By Rabbi Moshe Bloom
Torah VeHa’aretz Institute
“You shall not move your countryman’s landmarks, set up by previous generations (Rishonim), in the property that will be allotted to you in the land that the Hashem your G-d is giving you to possess” (Devarim 19:14).
A Mitzvah Tied To The Land Of Israel?
The prohibition against theft certainly applies in Israel and abroad. This is why the explicit injunction in the verse above, from which it seems that the prohibition against hasagat gevul, moving landmarks between neighboring properties, applies only in the “Land that Hashem your G-d is giving you to possess,” seems very strange. Indeed, in the Sifri, Chazal compare theft and hasagat gevul, concluding: “In the Land of Israel, one transgresses two Biblical prohibitions, while abroad one Biblical prohibition.” It is very strange to find a law that belongs to the Shulchan Aruch, Choshen Mishpat, but applies exclusively in the Land of Israel. The Torah, though, speaks for itself. What’s left for us to do is to try to understand why this is so.
The Rishonim And The Laws Of Kilai’im
The strange nature of these verses does not stop here. The Gemara (Shabbat 84b), quotes the Mishnah (Kilai’im 3:1) about a vegetable patch 6×6 tefachim, in which it is possible to sow five different types of grains without transgressing the prohibition of kilai’im (forbidden interplanting). The Gemara explains that the Sages understood that five different grains planted in a certain way in a patch of 6×6 tefachim do not draw their nourishment from one another, which is why this situation does not pose a problem of kilai’im.
The Gemara could have stopped here, and then we would have assumed that here — as in other cases — a halachah l’Moshe mi’Sinai is Chazal’s source for this halachah. Instead, the Gemara cites the Israeli Amora R’ Chiya bar Abba, in the name of R’ Yochanan, the leading Amora from the Land of Israel, on the verse above. R’ Yochanan understands the verses as a reference to kilai’im (according to the Tosafot, ibid.; it seems that Rashi’s explanation adheres to the plain meaning of the text, viewing the prohibition as a reference to theft), explaining that the borders in question are not between neighboring fields, but rather between different types of produce.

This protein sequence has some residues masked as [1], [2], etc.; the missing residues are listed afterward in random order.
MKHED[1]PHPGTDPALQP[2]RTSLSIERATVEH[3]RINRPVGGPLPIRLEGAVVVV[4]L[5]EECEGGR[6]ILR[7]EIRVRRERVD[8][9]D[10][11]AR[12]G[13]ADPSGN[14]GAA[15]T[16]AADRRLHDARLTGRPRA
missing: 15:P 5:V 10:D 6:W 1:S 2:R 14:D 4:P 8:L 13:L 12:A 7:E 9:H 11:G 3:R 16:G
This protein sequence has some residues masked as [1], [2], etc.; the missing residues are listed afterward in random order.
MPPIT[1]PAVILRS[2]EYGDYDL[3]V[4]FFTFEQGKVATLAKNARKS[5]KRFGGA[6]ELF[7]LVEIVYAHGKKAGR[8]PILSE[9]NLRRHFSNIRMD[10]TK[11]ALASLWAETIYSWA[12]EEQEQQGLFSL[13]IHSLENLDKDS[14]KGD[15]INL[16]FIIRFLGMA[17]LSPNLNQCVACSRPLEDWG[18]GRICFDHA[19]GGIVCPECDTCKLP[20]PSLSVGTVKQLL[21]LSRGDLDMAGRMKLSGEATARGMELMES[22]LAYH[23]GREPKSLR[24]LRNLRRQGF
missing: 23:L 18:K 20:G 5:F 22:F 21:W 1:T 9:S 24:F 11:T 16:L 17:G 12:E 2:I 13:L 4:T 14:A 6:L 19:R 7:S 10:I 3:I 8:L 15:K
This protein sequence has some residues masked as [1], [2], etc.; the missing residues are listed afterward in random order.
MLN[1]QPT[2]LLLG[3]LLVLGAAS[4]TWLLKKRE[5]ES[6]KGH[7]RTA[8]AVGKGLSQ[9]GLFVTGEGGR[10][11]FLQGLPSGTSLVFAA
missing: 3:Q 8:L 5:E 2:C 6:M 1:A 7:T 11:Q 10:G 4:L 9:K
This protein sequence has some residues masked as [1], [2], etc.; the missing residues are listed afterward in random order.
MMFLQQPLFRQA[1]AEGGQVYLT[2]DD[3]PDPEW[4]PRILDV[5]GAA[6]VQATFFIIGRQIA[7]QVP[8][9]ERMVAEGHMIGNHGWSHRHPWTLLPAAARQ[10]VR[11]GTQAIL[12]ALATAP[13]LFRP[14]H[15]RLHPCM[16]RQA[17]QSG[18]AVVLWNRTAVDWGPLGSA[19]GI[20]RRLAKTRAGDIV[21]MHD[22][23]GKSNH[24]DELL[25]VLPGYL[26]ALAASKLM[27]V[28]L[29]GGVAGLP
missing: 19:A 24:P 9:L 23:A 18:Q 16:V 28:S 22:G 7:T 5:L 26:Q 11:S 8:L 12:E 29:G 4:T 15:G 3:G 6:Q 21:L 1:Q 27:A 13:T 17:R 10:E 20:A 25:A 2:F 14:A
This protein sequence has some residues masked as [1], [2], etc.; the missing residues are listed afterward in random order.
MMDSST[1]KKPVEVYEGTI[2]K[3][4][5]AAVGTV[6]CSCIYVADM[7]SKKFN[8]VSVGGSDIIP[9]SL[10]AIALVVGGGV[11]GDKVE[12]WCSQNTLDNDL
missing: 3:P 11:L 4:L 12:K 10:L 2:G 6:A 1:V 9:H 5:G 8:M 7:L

The astonishing thing here, though, is the identity of the Rishonim in our verse above. As long as we explain the verse according to its straightforward meaning, as a type of property theft in the Land of Israel, it seems the Rishonim the verse would be referring to are Elazar HaKohen, Yehoshua bin Nun, and the heads of the tribes who divided up the Land and allocated it to the Jewish People. From a term intimating former glory and splendor, this is what we would be expected to understand.
R’ Yochanan, however, has a completely different approach about their identity. R’ Yochanan maintains that “Rishonim” is a reference to the original residents of the Land of Israel, bnei Se’ir HaChori, who settled in the Har Se’ir area prior to the Israelites’ arrival to the Land. This nation had phenomenal agronomic expertise; they could tell based on tasting and smelling the earth which type of soil was suitable for various crops, and knew the amount of nourishment each plant received from the soil.
Theft Is A Form Of Kilai’im
Chazal state: “Most [succumb to sin] with theft, and a minority with illicit sexual relations” (Bava Batra 165a); that is, theft is one of the most widespread wrongdoing between people. From Chazal’s statement, we can understand that this sin is prevalent even among those with an otherwise clean record.
It seems that one of the reasons that people do not take theft seriously is our failure to understand that the money in someone else’s domain is their exclusive, G-d-given property that He decided to appropriate to this specific person. What follows is that attempting to seize this property by illicit means undermines G-d’s natural order.
Were we to view using someone else’s money like the prohibition of kilai’im, the amount of theft would most likely decrease significantly. While this is obviously true all over the world, in the Land of Israel this principle applies a hundredfold.
This is because in the Land of Israel, everything that a person owns is his permanently, for generations upon generations, which is not true abroad. Among the nations, the Jewish people do not have absolute property rights. For this reason, one can’t refer to this as an absolute moving of landmarks (hasagat gevul); [the property] is considered merely chattel, and one would only be transgressing “Do not steal” (Torah Temimah).
We can now understand why the prohibition against hasagat gevul, unlike generic theft, applies in the Land of Israel alone.
HaRav Moshe Bloom is head of the English department of Torah VeHa’aretz Institute. Torah VeHa’aretz Institute (the Institute for Torah and the Land of Israel) engages in research, public education, and the application of contemporary halachic issues that come to the fore in the bond between Torah and the Land of Israel today. Recently, the Institute opened an English department to cater to the English-speaking public living in Israel and abroad. For additional information and inquiries, email firstname.lastname@example.org or call 972-8-684-7325.